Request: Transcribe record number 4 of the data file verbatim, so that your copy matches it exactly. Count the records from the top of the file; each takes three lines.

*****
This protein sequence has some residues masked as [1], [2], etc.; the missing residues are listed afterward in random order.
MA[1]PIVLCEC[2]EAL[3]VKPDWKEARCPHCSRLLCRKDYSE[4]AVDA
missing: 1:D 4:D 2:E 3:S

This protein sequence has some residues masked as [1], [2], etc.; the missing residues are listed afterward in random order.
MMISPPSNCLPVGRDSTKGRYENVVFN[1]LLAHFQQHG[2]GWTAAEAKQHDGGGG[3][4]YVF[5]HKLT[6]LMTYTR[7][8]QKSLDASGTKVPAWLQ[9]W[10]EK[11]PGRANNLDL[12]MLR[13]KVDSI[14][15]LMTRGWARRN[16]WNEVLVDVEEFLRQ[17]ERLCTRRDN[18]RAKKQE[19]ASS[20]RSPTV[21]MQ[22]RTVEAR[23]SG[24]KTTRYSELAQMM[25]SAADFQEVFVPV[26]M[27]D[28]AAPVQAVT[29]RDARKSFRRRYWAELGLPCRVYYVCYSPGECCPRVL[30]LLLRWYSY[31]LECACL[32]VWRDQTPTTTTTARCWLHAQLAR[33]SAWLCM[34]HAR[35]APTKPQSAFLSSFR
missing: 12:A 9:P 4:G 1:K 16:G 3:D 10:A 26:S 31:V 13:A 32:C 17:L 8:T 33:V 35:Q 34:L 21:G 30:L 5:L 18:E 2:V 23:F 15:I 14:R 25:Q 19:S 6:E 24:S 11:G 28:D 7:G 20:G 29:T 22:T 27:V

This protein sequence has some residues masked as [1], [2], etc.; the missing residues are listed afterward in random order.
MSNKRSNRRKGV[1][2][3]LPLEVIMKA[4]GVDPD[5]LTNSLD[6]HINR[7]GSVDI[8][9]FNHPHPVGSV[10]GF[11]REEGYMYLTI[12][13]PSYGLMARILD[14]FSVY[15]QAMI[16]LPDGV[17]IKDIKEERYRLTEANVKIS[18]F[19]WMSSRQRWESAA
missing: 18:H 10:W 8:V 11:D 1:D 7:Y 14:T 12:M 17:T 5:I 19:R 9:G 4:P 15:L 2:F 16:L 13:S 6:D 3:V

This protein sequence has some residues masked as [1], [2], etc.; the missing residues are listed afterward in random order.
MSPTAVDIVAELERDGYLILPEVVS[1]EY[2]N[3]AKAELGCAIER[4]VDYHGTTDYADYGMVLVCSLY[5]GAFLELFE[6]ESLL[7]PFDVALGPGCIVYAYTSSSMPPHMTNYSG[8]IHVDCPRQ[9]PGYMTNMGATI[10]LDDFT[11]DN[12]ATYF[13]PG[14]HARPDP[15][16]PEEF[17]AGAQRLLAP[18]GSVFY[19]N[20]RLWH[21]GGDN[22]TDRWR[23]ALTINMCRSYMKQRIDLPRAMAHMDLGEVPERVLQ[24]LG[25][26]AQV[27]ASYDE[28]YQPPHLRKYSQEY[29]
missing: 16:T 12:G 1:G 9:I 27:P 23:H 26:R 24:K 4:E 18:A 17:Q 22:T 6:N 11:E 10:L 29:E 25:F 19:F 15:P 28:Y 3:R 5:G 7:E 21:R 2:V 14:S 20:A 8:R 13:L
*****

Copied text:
This protein sequence has some residues masked as [1], [2], etc.; the missing residues are listed afterward in random order.
MSPTAVDIVAELERDGYLILPEVVS[1]EY[2]N[3]AKAELGCAIER[4]VDYHGTTDYADYGMVLVCSLY[5]GAFLELFE[6]ESLL[7]PFDVALGPGCIVYAYTSSSMPPHMTNYSG[8]IHVDCPRQ[9]PGYMTNMGATI[10]LDDFT[11]DN[12]ATYF[13]PG[14]HARPDP[15][16]PEEF[17]AGAQRLLAP[18]GSVFY[19]N[20]RLWH[21]GGDN[22]TDRWR[23]ALTINMCRSYMKQRIDLPRAMAHMDLGEVPERVLQ[24]LG[25][26]AQV[27]ASYDE[28]YQPPHLRKYSQEY[29]
missing: 16:T 12:G 1:G 9:I 27:P 23:H 26:R 24:K 4:E 18:A 17:Q 22:T 6:N 11:E 10:L 29:E 25:F 19:F 15:P 28:Y 3:R 5:G 7:E 21:R 2:V 14:S 20:A 8:R 13:L